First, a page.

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March 17, 2015

Inhofe Praises Radar Upgrade at Henry Post Army Airfield

WASHINGTON, D.C. — U.S. Sen. Jim Inhofe (R-Okla.), senior member of the Senate Armed Services Committee, today announced that a deal has been reached with the U.S. Army, U.S. Air Force, and the Lawton community to upgrade the radar located at Fort Sill to a digital ASR-8. 

“The ASR-8 digital upgrade ensures that Fort Sill will be able to continue training uninterrupted and with minimal risk to pilots and readiness.  It will also ensure that the Lawton-Fort Sill Regional Airport will be able to continue flight operations with no increased safety risk to airline passengers,” Inhofe said. “This upgrade is absolutely necessary and serves as a reminder that when we work together we can make important advancements for our nation’s military. I applaud the Army and Air Force for choosing to do this upgrade."

"The Army and the Air Force have agreed in principle to cost share the digital upgrade of the ASR-8 radar at Fort Sill,” said Maj. Gen. Gary Cheek, assistant deputy chief of staff, G-3/5/7.  "While the details of this agreement are still in staffing, the agreement will ensure the same air traffic services as in the past to ensure safe live firing at Fort Sill and to maximize training opportunities for the Air Force.  We anticipate executing the upgrade in 2017.”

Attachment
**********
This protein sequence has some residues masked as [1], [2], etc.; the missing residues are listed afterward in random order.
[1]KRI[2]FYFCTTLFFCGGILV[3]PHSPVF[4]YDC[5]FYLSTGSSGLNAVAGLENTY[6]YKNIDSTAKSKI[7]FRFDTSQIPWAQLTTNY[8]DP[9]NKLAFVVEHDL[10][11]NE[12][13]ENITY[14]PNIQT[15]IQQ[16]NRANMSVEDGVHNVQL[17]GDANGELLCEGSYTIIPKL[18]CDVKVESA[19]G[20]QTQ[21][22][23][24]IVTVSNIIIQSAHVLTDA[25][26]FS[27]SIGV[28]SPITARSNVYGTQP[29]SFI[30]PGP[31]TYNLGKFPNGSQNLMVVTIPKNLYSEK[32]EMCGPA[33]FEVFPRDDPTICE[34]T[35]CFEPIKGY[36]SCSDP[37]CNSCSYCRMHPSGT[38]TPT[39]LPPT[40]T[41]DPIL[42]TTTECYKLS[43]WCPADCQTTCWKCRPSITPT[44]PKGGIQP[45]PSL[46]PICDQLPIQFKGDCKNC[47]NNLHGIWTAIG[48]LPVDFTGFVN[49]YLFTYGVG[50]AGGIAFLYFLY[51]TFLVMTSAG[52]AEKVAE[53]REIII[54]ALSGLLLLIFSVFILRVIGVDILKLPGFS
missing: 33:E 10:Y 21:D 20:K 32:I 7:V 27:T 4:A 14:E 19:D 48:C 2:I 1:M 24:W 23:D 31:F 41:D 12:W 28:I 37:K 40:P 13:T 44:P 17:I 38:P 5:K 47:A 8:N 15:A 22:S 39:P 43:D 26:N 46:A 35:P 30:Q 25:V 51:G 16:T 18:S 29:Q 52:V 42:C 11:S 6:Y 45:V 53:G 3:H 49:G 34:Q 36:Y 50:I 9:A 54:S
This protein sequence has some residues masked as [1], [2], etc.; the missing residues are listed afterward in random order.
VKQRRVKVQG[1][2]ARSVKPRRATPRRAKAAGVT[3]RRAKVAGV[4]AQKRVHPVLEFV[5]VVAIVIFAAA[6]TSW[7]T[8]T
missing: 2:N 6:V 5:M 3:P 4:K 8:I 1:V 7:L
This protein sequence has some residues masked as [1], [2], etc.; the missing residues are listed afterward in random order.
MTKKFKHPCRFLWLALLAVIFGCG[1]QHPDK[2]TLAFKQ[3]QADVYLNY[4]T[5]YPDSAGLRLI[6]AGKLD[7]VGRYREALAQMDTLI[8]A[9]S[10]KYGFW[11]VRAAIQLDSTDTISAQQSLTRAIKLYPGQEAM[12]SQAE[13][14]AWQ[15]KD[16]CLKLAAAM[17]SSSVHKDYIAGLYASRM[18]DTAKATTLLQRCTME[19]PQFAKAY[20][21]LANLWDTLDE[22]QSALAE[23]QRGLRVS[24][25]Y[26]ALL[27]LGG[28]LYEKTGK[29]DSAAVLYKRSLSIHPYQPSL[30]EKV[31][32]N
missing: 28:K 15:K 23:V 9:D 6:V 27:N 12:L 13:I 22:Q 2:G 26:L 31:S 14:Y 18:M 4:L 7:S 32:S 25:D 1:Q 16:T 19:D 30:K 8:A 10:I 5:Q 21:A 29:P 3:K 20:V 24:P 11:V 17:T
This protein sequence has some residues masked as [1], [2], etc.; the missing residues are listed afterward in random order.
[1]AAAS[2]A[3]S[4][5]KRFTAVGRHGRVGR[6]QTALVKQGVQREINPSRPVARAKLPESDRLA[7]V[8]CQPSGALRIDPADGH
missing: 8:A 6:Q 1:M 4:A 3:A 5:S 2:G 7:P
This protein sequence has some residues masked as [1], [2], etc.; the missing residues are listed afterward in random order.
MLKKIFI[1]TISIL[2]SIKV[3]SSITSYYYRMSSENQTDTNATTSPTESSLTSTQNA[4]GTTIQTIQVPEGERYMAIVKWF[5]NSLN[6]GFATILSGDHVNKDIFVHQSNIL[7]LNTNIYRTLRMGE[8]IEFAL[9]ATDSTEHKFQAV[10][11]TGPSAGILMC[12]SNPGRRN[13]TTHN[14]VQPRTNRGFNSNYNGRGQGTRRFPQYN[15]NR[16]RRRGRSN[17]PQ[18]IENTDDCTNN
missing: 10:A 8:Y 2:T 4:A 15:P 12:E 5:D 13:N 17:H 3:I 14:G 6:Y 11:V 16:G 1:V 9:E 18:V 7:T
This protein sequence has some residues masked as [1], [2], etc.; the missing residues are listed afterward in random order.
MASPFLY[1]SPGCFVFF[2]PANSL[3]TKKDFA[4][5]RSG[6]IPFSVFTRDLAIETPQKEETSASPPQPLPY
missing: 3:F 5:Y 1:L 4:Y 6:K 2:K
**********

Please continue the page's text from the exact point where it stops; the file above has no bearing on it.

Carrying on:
Fort Sill currently has an analog version of the ASR-8 radar which will not be supported by the Federal Aviation Administration after 2017.  Without an upgrade to the digital ASR-8 radar, the flying training mission at Sheppard Air Force Base would be hampered by reducing the number of flights per student and lengthening the NATO training course, as well as increasing the training risk to Fort Sill.  It would also leave civilian pilots landing at Lawton-Fort Sill Regional Airport without radar coverage below 1300 Feet AGL in some parts of their approach. In the last 60 days, Fort Sill has detected 95 aircraft that were headed into their restricted airspace and they were all diverted because of the radar.  In the six months prior to that, eight incursions into restricted airspace occurred and caused seven checkfires adversely affecting training at Fort Sill. 


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